By Dr. Jeff Hill, Product Manager and Ruminant Nutritionist for Ralco
The topic of trace minerals can be daunting to many and is still debated and researched in the academic arena. The fact that trace minerals are needed is well established, however there is still much discussion around the exact levels required and how chemical form can influence these levels. In general, trace minerals are needed in very small amounts in the diet (ppm) which equates to mere milligrams per day. Because the amounts are small, they can easily be overlooked, and in fact, often over supplemented.
There are eight trace minerals required by cattle: Cobalt, Copper, Iodine, Iron, Manganese, Molybdenum, Selenium and Zinc. Requirements for these minerals have been established by the National Research Council (NRC), and have remained fairly constant over the years. Trace minerals are involved in practically every function in the body, from bone and tissue growth to energy and protein metabolism, immunity and reproduction, just to name a few. Because of the relatively small amounts required, special attention must be exercised to ensure both deficiencies and excess do not limit the animal’s production or health, especially during stress events and the use of performance technologies.
Cattle can experience significant stressors throughout their life, including disease challenges and transportation stress. Stress induced by transit or disease can lead to body weight loss, increased acute phase proteins, increased oxidative stress, and increased trace mineral excretion. These stressors result in potential scenarios where additional attention to trace mineral levels and perhaps source is necessary.
Additionally, the effect of growth promoting technologies commonly used in conventional beef production such as ionophores and various implant technologies have not been considered relative to trace mineral requirements. These technologies can result in increased animal performance and possibly increased requirements. It is common for consulting nutritionists to over formulate trace minerals 125% to 300% over NRC levels in certain situations.
The bioavailability of trace minerals in feedstuffs and supplemental trace mineral sources can vary, and interactions with feed components and other minerals within the gastrointestinal tract, including competition for absorption, may alter trace mineral status. The three basic classes of trace minerals are inorganic, organic trace minerals and hydroxy minerals. Common forms of inorganic trace minerals include sulfate, carbonate and oxide forms. Inorganic sources are bonded together via a relatively weak ionic bond. Organic forms are covalently bonded to some carbon-based structure like a protein, amino acid or carbohydrate, and are generally more stable in structure minimizing antagonistic relationships with other minerals in the diet and inherently improving bioavailability to animal. The hydroxy forms are technically inorganic but have the same covalent bond structure giving them the same improved bioavailability properties and perhaps even better rumen bypass capability as some of the organic forms.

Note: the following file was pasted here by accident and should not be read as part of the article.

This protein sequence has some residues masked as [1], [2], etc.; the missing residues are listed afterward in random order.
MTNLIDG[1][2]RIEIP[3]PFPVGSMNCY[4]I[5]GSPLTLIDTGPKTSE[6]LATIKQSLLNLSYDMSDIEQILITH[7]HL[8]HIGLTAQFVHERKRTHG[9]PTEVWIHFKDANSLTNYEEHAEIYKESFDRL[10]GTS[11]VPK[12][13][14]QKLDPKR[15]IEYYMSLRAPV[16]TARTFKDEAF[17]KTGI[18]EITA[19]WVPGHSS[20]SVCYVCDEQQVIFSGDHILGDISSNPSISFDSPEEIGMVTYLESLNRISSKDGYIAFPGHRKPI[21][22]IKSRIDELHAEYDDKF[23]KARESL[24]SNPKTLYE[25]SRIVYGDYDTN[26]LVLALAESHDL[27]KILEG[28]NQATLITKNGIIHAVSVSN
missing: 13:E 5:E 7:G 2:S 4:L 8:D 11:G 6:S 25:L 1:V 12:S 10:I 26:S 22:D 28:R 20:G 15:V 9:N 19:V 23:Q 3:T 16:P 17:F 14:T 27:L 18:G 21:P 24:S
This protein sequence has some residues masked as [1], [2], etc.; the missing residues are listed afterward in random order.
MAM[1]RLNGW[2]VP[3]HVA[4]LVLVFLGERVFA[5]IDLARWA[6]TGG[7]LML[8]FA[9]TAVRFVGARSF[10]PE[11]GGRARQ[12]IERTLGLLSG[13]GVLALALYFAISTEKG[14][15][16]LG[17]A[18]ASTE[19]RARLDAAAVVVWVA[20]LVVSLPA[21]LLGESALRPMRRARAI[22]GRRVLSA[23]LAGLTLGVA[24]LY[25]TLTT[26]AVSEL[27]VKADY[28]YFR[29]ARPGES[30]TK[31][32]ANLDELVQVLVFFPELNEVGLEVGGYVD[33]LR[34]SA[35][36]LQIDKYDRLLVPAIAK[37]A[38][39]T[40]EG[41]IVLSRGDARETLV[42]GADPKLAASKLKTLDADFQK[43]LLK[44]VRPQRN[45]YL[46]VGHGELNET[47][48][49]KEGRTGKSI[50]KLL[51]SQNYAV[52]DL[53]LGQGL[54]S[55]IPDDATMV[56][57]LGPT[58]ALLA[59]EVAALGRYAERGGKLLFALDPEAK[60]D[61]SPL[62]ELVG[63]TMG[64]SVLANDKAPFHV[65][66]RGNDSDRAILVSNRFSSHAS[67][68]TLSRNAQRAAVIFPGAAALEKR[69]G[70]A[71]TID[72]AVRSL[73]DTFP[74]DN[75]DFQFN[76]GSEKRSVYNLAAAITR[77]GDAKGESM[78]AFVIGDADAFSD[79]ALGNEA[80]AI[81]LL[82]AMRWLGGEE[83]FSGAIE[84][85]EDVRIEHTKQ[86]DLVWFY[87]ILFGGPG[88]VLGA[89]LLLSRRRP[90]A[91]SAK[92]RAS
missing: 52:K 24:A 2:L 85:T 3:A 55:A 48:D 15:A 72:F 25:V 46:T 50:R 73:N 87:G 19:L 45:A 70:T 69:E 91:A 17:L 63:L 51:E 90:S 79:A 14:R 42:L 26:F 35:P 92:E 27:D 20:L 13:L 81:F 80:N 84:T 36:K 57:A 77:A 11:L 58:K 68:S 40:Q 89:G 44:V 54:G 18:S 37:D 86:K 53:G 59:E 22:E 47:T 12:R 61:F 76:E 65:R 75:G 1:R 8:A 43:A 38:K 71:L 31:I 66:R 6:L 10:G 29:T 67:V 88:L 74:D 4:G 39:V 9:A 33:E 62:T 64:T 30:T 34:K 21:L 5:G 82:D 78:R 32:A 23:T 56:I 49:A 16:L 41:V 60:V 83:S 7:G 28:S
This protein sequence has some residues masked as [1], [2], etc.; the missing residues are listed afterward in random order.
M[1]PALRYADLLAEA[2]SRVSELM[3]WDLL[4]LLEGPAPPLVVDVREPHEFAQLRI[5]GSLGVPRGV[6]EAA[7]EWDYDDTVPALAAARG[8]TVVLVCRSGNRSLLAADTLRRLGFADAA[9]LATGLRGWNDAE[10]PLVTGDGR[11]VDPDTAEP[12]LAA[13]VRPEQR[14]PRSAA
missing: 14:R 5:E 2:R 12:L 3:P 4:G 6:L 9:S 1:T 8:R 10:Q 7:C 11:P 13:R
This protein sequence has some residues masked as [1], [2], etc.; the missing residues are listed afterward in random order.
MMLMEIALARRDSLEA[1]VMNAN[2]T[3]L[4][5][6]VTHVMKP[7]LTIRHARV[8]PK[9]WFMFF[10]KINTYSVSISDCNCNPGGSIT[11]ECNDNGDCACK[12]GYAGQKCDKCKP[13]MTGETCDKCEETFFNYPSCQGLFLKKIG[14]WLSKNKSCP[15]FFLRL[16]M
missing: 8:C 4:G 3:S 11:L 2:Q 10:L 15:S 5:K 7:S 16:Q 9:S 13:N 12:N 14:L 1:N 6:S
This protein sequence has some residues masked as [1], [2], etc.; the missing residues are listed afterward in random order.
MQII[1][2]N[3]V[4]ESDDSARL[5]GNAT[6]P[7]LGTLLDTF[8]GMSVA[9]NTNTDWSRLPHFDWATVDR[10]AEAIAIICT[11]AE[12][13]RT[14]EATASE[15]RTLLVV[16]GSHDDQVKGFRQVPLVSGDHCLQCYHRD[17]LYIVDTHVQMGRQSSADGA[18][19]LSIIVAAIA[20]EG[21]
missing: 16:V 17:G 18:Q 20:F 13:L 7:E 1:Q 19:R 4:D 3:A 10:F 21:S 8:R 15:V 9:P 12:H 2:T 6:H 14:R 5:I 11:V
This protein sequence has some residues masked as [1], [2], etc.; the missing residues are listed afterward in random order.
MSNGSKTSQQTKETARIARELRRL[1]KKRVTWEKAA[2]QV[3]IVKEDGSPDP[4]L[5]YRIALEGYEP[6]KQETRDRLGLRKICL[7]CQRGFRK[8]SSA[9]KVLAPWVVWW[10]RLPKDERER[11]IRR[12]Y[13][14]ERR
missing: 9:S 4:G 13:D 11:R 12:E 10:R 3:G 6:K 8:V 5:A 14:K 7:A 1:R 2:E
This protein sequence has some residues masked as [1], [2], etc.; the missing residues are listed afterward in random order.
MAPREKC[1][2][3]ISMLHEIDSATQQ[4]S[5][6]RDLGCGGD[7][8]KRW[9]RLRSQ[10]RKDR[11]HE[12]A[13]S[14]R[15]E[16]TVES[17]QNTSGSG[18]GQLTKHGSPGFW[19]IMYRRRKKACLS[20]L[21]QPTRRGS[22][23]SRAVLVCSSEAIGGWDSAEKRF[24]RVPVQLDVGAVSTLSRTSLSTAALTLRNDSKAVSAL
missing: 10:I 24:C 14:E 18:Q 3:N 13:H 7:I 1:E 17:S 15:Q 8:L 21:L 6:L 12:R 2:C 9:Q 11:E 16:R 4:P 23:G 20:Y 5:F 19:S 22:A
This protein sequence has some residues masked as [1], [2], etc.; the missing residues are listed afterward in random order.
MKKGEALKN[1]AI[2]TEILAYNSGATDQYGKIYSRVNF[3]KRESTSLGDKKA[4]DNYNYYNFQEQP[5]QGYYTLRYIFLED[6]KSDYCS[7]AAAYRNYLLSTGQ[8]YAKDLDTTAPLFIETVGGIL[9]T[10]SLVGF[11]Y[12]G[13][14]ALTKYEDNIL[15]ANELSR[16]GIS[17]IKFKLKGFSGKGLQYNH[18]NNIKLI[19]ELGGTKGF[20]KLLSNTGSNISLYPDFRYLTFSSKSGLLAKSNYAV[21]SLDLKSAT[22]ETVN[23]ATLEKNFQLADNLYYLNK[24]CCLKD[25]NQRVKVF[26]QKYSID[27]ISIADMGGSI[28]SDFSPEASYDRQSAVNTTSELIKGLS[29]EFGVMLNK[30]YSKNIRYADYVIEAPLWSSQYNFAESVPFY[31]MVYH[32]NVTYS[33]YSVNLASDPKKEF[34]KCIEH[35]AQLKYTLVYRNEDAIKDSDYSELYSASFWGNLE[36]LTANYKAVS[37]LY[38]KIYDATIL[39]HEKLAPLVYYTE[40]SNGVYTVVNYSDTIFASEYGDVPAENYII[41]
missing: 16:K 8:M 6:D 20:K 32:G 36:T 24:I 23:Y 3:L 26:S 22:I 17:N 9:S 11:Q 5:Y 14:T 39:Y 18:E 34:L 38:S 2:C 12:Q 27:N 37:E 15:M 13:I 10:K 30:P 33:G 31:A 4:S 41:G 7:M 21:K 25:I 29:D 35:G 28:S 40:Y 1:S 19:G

The differences in animal response to form (inorganic vs. organic vs. hydroxy) have generally been thought to be due to the reduced antagonistic effects and improved bioavailability to the animal in the small intestine. However, more recent data would suggest that while improved bioavailability is important, additional benefit can be attributed to the metals (particularly Copper and Zinc) not being available in the rumen and having a negative effect on the microbes. In most situations the basal trace mineral level of the diet is sufficient for the rumen microbes and supplementing excessive levels especially in a form that is available in the rumen should be avoided.
Overall, trace mineral nutrition can be confusing. However, the importance of proper mineral supplementation cannot be overlooked as trace minerals impact many biological functions. Implementation of a supplementation strategy is imperative to optimize production systems.
Ralco’s new line of cow/calf mineral, Summit, was specially formulated with all of these considerations front of mind for producers. All trace minerals are carefully sourced in a way that optimizes bioavailability in the animal and the rumen, ensuring optimal rumen function and minimal antimicrobial activity. Furthermore, patented ruminant ingredients in Summit help stimulate native rumen microbes to release enzymes that increase fiber digestibility and release more energy from feed. Research using this patented ingredient shows improved cow/calf performance with increased weaning weights, body condition scores and pregnancy rates.
Ralco’s team of beef nutritionists are available to discuss your specific operational goals and ensure cattle are supplemented with the proper levels and ratios of mineral. Summit delivery options are available right to your farm.
To learn more about Summit, visit https://bit.ly/3mbTkjV
Why You Might be Over/Under Supplementing Trace Minerals in Your Cow Herd